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Taroudant, Morocco – Attractive Southern Charm

Depicted as the true Souss Valley should, Taroudant in Morocco lies on the journey between Agadir and Taliouine. Being one of the most fertile regions in the south, with a river that runs all year long, leaders and sultans have used it throughout history as a base from which they would attempt to take over the stronghold of Marrakesh. With the modernization from historical construction to the more recent craze of cinder-block houses, the ancient beauty that Taroudant once held remains a spark in the traveler’s imagination.

When the French were controlling the area (and keeping a close eye on this small, yet strategic town), they built some impressive buildings that line the streets, especially near Bab Kasbah. Located on the eastern section of the wall, Bab Kasbah has been marked as an important historical site by a plethora of historical organizations and societies who want to protect it from any sort of ‘modernization’ that has occurred elsewhere.

One of the best reasons to travel to Taroudant, Morocco is that it has one of the south’s most charming souks. Being in the Souss Region of Morocco, most people speak Tashelheit, or the Berber language of the south. So, even if you can get by with a little Arabic, a few words in Berber will get you better deals on all sorts of fruits and vegetables grown in the rich valley. But, the best attraction of the area is the spices that adorn the weekly market’s streets. The tantalizing smell of paprika, cumin, cinnamon, and coriander fill the air. Women selling Morocco’s best henna, used for the creation of temporary tattoos during the wedding season and during other festivities, will offer to sell you the raw ingredients or give you a henna tattoo right on the spot.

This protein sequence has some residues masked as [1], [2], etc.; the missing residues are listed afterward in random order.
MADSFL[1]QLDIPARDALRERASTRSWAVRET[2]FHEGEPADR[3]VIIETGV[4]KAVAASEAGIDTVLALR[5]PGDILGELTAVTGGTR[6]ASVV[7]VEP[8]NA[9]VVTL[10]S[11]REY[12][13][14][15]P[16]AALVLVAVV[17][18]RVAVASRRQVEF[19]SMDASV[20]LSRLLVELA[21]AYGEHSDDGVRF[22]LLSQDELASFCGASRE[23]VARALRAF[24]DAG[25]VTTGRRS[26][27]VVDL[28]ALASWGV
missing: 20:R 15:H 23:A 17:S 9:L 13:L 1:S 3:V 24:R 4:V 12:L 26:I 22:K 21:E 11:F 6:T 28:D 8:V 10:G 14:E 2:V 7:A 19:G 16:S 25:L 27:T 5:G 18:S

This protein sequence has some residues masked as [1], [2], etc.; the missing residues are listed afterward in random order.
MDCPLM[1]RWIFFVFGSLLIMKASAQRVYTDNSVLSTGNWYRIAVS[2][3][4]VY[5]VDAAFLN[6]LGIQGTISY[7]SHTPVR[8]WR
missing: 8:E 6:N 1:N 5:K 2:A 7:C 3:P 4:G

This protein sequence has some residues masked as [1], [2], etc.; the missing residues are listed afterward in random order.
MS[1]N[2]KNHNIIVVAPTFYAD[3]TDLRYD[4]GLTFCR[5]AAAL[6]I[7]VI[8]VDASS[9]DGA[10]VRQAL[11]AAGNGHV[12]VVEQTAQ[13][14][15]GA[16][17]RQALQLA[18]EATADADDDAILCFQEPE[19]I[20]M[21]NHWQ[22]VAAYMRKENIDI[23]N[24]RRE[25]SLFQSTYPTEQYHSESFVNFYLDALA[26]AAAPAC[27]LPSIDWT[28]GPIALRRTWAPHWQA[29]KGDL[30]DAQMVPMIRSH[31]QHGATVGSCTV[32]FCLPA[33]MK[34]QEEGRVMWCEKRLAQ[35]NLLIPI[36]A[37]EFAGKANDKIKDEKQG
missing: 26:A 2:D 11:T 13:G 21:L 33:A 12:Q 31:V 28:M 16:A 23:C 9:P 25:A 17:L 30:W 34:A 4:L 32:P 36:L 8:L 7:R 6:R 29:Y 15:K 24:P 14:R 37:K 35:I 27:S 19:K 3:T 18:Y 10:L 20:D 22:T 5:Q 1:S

Taroudant has a population of around 70,000, a huge increase from early estimates that put the city’s census at 5,000 in the mid-1960s. However, the small-town feel of the area is uncanny and is a nice break from the tourist hustle and bustle of Marrakesh. The townspeople are friendly, welcoming, yet hardworking, as they won’t stop the pace of their everyday lives to notice the influx of travelers who find the region quite distinct.

Unlike most cities, such as Fez, Meknes, and Marrakesh, Taroudant does not have a real ville nouvelle. The French were forced to build their government offices outside of the city’s center because the bustling market was full of caddy-cornered businesses selling their spices or wares. Taroudant can be explored completely within a day or two, but a visit is worthwhile, especially in September or October when the date season is underway. Additionally, the weather isn’t as hot, and Moroccan travelers have returned to work and school.

Taroudant is a great spot to begin your travels in the Souss Valley of Morocco before heading down to Agadir. And, hostels, small hotels, and restaurants are cheaper than in any other area. To capture the town in its full glory, just before sundown, head to the olive grove fields, explore the ramparts and mix with the locals who enjoy chatting before the dawn prayer call after a day’s hard work.

 

 





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